Haga in Gothenburg and Fika, Sweden’s Coffee Culture

Travel truly does educate. If I hadn’t flown to Gothenburg, I wouldn’t have known what this Fika thing is about. Fika is the Swede’s practice of taking a break from a day’s work and making time for friends. It’s a socialisation that relies heavily upon coffee (or tea) and a little snack. It’s more than a social behavior, it’s an important culture that, as I’ve read, the Swede’s are very proud of.

The first time I read about fika, I thought it was like taking a siesta minus the sleeping part. It is still, essentially, taking a break. I thought that this Swedish practice was making time for one’s self, and just letting go of the worries we’ve encountered in the day for a mere hour or so – while sipping that deliciously smelling coffee of course. Well, it is kinda. I was almost there. As I read more and more about fika, though, I learned that doing it by yourself is simply just a coffee and snack break. Although they’ve revolved fika around coffee as its most important factor, it isn’t just the mere drinking of coffee; its second most important factor is being able to make connections with the people who’ve gathered with us.

But still, I wanted to try fika. I thought I’d been doing fika all along whenever I went to coffee shops alone during my layovers. So I told myself, “since I’m in Sweden, I’m doing Fika too.” So I strut myself to Haga, Gothenburg’s famous neighborhood, known for it’s one street that’s lined with cafes, restaurants, and souvenir shops. It also had a Kawaii shop – yes, a shop filled with kawaii items like Sailormoon’s clothes and TONS of Pikachu products – and a Unicorn and Sons store, which sold multiple items with either pictures of unicorns or unicorn horns on them! EXCITING.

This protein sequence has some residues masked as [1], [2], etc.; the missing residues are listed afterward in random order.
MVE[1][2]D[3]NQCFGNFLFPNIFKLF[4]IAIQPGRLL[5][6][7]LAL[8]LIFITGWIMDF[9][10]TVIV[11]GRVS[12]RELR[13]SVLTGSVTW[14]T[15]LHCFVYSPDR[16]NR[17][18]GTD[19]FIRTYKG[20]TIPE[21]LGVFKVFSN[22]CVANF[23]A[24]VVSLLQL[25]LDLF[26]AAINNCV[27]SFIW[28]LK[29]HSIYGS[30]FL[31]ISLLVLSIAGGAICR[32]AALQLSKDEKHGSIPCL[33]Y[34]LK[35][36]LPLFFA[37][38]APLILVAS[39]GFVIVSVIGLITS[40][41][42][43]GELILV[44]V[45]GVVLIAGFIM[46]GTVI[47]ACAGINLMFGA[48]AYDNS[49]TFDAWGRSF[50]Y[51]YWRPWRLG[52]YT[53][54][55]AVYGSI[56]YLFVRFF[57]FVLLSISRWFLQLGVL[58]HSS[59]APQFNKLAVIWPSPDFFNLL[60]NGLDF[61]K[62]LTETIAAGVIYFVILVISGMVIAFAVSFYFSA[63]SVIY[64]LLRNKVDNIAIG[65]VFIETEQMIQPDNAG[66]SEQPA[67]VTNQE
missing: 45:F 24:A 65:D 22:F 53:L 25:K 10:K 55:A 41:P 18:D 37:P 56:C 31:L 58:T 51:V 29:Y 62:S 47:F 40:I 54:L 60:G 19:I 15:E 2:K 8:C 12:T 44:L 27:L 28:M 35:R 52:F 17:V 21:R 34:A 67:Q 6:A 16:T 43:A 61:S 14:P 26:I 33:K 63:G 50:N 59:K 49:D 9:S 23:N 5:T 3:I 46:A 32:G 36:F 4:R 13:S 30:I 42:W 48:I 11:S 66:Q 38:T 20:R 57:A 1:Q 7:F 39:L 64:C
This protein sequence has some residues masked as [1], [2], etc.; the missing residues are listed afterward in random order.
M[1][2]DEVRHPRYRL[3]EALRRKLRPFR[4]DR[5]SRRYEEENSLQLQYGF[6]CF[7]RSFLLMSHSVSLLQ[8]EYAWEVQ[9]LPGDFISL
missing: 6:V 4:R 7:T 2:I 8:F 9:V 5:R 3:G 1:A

haga-gothenburg

haga-gothenburg-sweden
it’s an instagrammable street
haga-street-gothenburg-sweden
Here’s a bike displayed just outside the Kawaii Shop.

But I digress.

So after setting foot on the street and admiring the trinkets on display and the people sitting in the restaurants, I searched for my very own cafe to kill time in. By the end of the street stood Cafe Hebbe Lelle, which sold Sweden’s famous cinnamon buns known for their bigger-than-normal size (for a vague point of reference, they’re bigger than my face). Since I have such a sweet tooth, I was lured in. I ordered that and a cappuccino, and spent my afternoon in that one spot.

fika-haga-gothenburg-sweden

 

 

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